NEW YORK, N.Y. - Sears Holdings Corp. plans to close between 100 and 120 Sears and Kmart stores after poor sales during the holidays, the most crucial time of year for retailers.
The closings are the latest and most visible in a long series of moves to try to fix a retailer that has struggled with falling sales and shabby stores.
In an internal memo Tuesday to employees, CEO and President Lou D'Ambrosio said that the retailer had not "generated the results we were seeking during the holiday."
Sears Holdings Corp. said it has yet to determine which stores will close but said it will post on http://www.searsmedia.com when a final list is compiled. Sears would not discuss how many, if any, jobs would be cut.
The company has more than 4,000 stores in the U.S. and Canada. Its stock fell $7.88, or 17 per cent, to US$37.97 in Tuesday trading.
The store closures do not apply to Sears Canada Inc. (TSX:SCC), the U.S. retailer's Toronto-based subsidiary which has been streamlining and making other moves under a new leadership team to help reverse recent losses.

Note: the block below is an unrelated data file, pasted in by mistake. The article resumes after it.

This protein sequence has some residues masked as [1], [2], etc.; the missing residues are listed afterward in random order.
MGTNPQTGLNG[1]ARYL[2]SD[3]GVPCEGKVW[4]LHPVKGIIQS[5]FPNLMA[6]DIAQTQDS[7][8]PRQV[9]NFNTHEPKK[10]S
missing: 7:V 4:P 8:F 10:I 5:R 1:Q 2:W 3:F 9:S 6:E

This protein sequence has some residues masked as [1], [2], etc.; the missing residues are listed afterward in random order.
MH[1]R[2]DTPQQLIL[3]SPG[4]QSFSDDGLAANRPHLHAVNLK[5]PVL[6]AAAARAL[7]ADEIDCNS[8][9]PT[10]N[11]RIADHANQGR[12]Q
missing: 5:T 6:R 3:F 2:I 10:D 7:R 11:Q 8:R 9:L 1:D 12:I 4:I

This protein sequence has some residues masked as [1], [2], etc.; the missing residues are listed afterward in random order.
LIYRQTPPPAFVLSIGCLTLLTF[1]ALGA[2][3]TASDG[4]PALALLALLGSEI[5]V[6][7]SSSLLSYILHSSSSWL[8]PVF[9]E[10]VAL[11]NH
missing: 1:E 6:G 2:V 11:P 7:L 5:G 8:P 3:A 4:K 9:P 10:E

Last month, Sears Canada laid off about 70 employees at its head office in downtown Toronto as the retailer works to overcome a loss of nearly $47 million in its latest quarter.
In the U.S., Sears Holdings' revenue at stores open at least a year fell 5.2 per cent to date for the quarter at both Sears and Kmart, the company said Tuesday. That includes the critical holiday shopping period.
Sears Holdings said the declining sales, ongoing pressure on profit margins and rising expenses pulled its adjusted earnings lower. The company predicts fourth-quarter adjusted earnings will be less than half the $933 million it reporter for the same quarter last year.
Sears Holdings also anticipates a non-cash charge of $1.6 billion to $1.8 billion in the quarter to write off the value of carried-over tax deductions it now doesn't expect to be profitable enough to use.
Sears said it will no longer prop up "marginally performing" stores in hopes of improving their performance and will now concentrate on cash-generating stores.
"These actions will better enable us to focus our investments on serving our customers," D'Ambrosio said.
The weaker-than-expected performance reflect what analysts say is a deteriorating outlook for the retailer.